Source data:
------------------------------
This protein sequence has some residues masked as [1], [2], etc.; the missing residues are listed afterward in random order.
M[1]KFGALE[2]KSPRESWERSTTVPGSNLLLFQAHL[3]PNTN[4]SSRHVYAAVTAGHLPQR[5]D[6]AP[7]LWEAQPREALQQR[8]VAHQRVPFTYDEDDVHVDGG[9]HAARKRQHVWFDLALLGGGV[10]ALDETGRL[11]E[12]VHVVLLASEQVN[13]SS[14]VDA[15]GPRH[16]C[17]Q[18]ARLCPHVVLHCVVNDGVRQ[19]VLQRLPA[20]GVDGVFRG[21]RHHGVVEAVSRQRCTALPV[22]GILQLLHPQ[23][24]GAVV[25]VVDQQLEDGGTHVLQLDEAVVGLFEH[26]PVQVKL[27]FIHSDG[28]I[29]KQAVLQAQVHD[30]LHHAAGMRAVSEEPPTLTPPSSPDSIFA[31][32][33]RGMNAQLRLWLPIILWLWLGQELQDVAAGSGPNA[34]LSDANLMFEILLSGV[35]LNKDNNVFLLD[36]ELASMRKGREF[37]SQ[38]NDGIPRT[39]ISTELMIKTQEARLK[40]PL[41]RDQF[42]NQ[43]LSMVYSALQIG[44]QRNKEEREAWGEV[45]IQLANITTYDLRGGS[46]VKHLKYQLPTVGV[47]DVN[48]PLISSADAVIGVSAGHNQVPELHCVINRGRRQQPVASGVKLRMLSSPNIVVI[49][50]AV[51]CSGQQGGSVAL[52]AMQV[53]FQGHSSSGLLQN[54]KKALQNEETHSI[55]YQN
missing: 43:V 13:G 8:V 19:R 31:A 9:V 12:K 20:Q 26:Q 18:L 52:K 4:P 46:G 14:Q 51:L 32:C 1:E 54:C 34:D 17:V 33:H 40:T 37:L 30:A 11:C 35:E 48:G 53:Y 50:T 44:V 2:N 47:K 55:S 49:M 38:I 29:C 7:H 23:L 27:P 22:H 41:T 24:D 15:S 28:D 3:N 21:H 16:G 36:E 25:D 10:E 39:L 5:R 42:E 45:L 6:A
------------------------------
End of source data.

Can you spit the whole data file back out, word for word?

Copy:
This protein sequence has some residues masked as [1], [2], etc.; the missing residues are listed afterward in random order.
M[1]KFGALE[2]KSPRESWERSTTVPGSNLLLFQAHL[3]PNTN[4]SSRHVYAAVTAGHLPQR[5]D[6]AP[7]LWEAQPREALQQR[8]VAHQRVPFTYDEDDVHVDGG[9]HAARKRQHVWFDLALLGGGV[10]ALDETGRL[11]E[12]VHVVLLASEQVN[13]SS[14]VDA[15]GPRH[16]C[17]Q[18]ARLCPHVVLHCVVNDGVRQ[19]VLQRLPA[20]GVDGVFRG[21]RHHGVVEAVSRQRCTALPV[22]GILQLLHPQ[23][24]GAVV[25]VVDQQLEDGGTHVLQLDEAVVGLFEH[26]PVQVKL[27]FIHSDG[28]I[29]KQAVLQAQVHD[30]LHHAAGMRAVSEEPPTLTPPSSPDSIFA[31][32][33]RGMNAQLRLWLPIILWLWLGQELQDVAAGSGPNA[34]LSDANLMFEILLSGV[35]LNKDNNVFLLD[36]ELASMRKGREF[37]SQ[38]NDGIPRT[39]ISTELMIKTQEARLK[40]PL[41]RDQF[42]NQ[43]LSMVYSALQIG[44]QRNKEEREAWGEV[45]IQLANITTYDLRGGS[46]VKHLKYQLPTVGV[47]DVN[48]PLISSADAVIGVSAGHNQVPELHCVINRGRRQQPVASGVKLRMLSSPNIVVI[49][50]AV[51]CSGQQGGSVAL[52]AMQV[53]FQGHSSSGLLQN[54]KKALQNEETHSI[55]YQN
missing: 43:V 13:G 8:V 19:R 31:A 9:V 12:K 20:Q 26:Q 18:L 52:K 4:P 46:G 14:Q 51:L 32:C 1:E 54:C 34:D 17:V 33:H 40:T 37:L 30:A 11:C 35:E 48:G 53:Y 50:T 44:V 2:N 47:K 55:S 49:M 38:I 29:C 7:H 23:L 27:P 22:H 41:T 24:D 15:S 28:D 3:N 21:H 16:G 36:E 25:D 10:E 39:L 5:R 42:E 45:L 6:A